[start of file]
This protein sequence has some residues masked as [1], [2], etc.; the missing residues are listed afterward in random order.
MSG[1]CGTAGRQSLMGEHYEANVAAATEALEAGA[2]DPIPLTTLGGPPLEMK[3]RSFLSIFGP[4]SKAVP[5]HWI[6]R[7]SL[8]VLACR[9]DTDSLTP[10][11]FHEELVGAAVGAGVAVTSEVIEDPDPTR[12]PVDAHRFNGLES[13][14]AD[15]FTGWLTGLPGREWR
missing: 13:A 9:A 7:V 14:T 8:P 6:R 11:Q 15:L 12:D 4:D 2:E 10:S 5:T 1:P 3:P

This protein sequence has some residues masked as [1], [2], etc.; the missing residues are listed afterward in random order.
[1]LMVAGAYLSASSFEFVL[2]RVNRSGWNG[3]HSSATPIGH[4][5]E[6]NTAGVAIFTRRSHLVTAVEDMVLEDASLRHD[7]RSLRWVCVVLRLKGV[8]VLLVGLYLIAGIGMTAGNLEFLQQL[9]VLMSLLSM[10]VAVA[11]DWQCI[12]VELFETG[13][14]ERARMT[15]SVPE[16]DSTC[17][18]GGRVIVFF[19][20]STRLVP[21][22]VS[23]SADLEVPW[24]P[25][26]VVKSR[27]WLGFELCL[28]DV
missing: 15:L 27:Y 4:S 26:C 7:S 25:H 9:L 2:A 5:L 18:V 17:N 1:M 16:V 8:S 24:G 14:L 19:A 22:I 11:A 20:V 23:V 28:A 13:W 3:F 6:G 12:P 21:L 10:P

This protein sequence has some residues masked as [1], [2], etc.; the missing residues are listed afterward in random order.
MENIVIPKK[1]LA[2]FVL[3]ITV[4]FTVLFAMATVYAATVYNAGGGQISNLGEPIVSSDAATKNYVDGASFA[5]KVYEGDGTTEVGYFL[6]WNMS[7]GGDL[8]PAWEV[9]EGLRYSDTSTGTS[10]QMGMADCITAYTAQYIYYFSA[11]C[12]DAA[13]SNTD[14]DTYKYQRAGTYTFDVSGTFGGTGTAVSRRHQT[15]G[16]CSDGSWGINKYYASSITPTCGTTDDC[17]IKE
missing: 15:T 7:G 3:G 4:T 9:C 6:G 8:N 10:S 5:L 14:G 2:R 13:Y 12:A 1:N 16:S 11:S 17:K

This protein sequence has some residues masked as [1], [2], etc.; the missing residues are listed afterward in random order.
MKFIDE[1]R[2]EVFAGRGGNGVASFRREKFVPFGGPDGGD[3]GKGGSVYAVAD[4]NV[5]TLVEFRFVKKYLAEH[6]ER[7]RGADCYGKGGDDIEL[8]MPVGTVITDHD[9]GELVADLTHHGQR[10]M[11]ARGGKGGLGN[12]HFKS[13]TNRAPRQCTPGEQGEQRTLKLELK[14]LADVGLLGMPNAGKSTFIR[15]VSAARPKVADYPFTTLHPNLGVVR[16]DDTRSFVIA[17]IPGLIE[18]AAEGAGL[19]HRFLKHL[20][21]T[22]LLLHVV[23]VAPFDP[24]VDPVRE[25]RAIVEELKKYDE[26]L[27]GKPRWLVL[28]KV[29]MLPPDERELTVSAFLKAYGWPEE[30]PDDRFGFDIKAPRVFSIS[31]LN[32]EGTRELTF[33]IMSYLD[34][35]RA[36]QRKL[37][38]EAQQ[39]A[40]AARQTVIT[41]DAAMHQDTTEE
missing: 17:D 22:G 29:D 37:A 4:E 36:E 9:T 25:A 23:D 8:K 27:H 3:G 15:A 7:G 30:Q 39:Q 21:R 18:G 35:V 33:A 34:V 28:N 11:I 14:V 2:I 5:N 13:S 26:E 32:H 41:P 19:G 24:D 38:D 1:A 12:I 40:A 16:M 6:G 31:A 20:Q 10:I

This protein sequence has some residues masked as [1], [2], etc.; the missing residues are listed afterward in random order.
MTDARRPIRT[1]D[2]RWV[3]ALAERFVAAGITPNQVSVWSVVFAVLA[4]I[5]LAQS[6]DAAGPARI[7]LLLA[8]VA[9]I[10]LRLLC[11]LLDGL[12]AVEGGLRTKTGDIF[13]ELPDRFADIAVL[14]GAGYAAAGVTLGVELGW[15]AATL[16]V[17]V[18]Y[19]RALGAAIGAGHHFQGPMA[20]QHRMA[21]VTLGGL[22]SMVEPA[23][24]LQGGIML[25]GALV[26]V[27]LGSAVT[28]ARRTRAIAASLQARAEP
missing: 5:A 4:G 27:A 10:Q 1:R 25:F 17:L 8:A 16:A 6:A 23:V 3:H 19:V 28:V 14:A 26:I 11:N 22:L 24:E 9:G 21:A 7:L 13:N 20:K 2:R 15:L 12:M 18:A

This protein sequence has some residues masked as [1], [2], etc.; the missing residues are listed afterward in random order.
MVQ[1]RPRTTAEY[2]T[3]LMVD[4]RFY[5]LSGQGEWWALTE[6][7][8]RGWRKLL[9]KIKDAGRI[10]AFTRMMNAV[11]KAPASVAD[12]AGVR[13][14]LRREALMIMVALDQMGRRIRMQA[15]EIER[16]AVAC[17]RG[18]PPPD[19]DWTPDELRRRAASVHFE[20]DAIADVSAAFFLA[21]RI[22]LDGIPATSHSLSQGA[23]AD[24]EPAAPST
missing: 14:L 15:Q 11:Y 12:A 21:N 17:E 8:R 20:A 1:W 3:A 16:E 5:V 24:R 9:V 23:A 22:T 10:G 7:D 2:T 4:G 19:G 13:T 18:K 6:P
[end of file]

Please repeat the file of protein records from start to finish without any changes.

This protein sequence has some residues masked as [1], [2], etc.; the missing residues are listed afterward in random order.
MSG[1]CGTAGRQSLMGEHYEANVAAATEALEAGA[2]DPIPLTTLGGPPLEMK[3]RSFLSIFGP[4]SKAVP[5]HWI[6]R[7]SL[8]VLACR[9]DTDSLTP[10][11]FHEELVGAAVGAGVAVTSEVIEDPDPTR[12]PVDAHRFNGLES[13][14]AD[15]FTGWLTGLPGREWR
missing: 13:A 9:A 7:V 14:T 8:P 6:R 11:Q 15:L 12:D 4:D 2:E 10:S 5:T 1:P 3:P

This protein sequence has some residues masked as [1], [2], etc.; the missing residues are listed afterward in random order.
[1]LMVAGAYLSASSFEFVL[2]RVNRSGWNG[3]HSSATPIGH[4][5]E[6]NTAGVAIFTRRSHLVTAVEDMVLEDASLRHD[7]RSLRWVCVVLRLKGV[8]VLLVGLYLIAGIGMTAGNLEFLQQL[9]VLMSLLSM[10]VAVA[11]DWQCI[12]VELFETG[13][14]ERARMT[15]SVPE[16]DSTC[17][18]GGRVIVFF[19][20]STRLVP[21][22]VS[23]SADLEVPW[24]P[25][26]VVKSR[27]WLGFELCL[28]DV
missing: 15:L 27:Y 4:S 26:C 7:S 25:H 9:L 2:A 5:L 18:V 17:N 1:M 16:V 8:S 24:G 14:L 19:A 22:I 11:A 20:V 23:V 28:A 13:W 3:F 6:G 12:P 21:L 10:P

This protein sequence has some residues masked as [1], [2], etc.; the missing residues are listed afterward in random order.
MENIVIPKK[1]LA[2]FVL[3]ITV[4]FTVLFAMATVYAATVYNAGGGQISNLGEPIVSSDAATKNYVDGASFA[5]KVYEGDGTTEVGYFL[6]WNMS[7]GGDL[8]PAWEV[9]EGLRYSDTSTGTS[10]QMGMADCITAYTAQYIYYFSA[11]C[12]DAA[13]SNTD[14]DTYKYQRAGTYTFDVSGTFGGTGTAVSRRHQT[15]G[16]CSDGSWGINKYYASSITPTCGTTDDC[17]IKE
missing: 15:T 7:G 3:G 4:T 9:C 6:G 8:N 10:S 5:L 14:G 2:R 13:Y 12:A 1:N 16:S 11:S 17:K

This protein sequence has some residues masked as [1], [2], etc.; the missing residues are listed afterward in random order.
MKFIDE[1]R[2]EVFAGRGGNGVASFRREKFVPFGGPDGGD[3]GKGGSVYAVAD[4]NV[5]TLVEFRFVKKYLAEH[6]ER[7]RGADCYGKGGDDIEL[8]MPVGTVITDHD[9]GELVADLTHHGQR[10]M[11]ARGGKGGLGN[12]HFKS[13]TNRAPRQCTPGEQGEQRTLKLELK[14]LADVGLLGMPNAGKSTFIR[15]VSAARPKVADYPFTTLHPNLGVVR[16]DDTRSFVIA[17]IPGLIE[18]AAEGAGL[19]HRFLKHL[20][21]T[22]LLLHVV[23]VAPFDP[24]VDPVRE[25]RAIVEELKKYDE[26]L[27]GKPRWLVL[28]KV[29]MLPPDERELTVSAFLKAYGWPEE[30]PDDRFGFDIKAPRVFSIS[31]LN[32]EGTRELTF[33]IMSYLD[34][35]RA[36]QRKL[37][38]EAQQ[39]A[40]AARQTVIT[41]DAAMHQDTTEE
missing: 17:D 22:G 29:D 37:A 4:E 36:E 9:T 25:A 23:D 8:K 27:H 3:G 15:A 7:G 30:Q 39:Q 21:R 18:G 35:V 33:A 34:V 28:N 11:I 14:V 2:I 5:N 13:S 26:E 32:H 41:P 19:G 24:D 38:D 1:A 12:I 40:A 16:M 6:G 31:A 20:Q 10:I

This protein sequence has some residues masked as [1], [2], etc.; the missing residues are listed afterward in random order.
MTDARRPIRT[1]D[2]RWV[3]ALAERFVAAGITPNQVSVWSVVFAVLA[4]I[5]LAQS[6]DAAGPARI[7]LLLA[8]VA[9]I[10]LRLLC[11]LLDGL[12]AVEGGLRTKTGDIF[13]ELPDRFADIAVL[14]GAGYAAAGVTLGVELGW[15]AATL[16]V[17]V[18]Y[19]RALGAAIGAGHHFQGPMA[20]QHRMA[21]VTLGGL[22]SMVEPA[23][24]LQGGIML[25]GALV[26]V[27]LGSAVT[28]ARRTRAIAASLQARAEP
missing: 5:A 4:G 27:A 10:Q 1:R 25:F 17:L 8:A 16:A 6:A 23:V 3:H 19:V 28:V 14:A 26:I 11:N 22:L 24:E 9:G 21:A 7:L 13:N 20:K 2:R 15:L 12:M 18:A

This protein sequence has some residues masked as [1], [2], etc.; the missing residues are listed afterward in random order.
MVQ[1]RPRTTAEY[2]T[3]LMVD[4]RFY[5]LSGQGEWWALTE[6][7][8]RGWRKLL[9]KIKDAGRI[10]AFTRMMNAV[11]KAPASVAD[12]AGVR[13][14]LRREALMIMVALDQMGRRIRMQA[15]EIER[16]AVAC[17]RG[18]PPPD[19]DWTPDELRRRAASVHFE[20]DAIADVSAAFFLA[21]RI[22]LDGIPATSHSLSQGA[23]AD[24]EPAAPST
missing: 14:L 15:Q 11:Y 12:A 21:N 17:E 8:R 20:A 1:W 3:A 16:E 5:V 24:R 9:V 23:A 22:T 10:G 7:D 2:T 4:G 19:G 13:T 18:K 6:P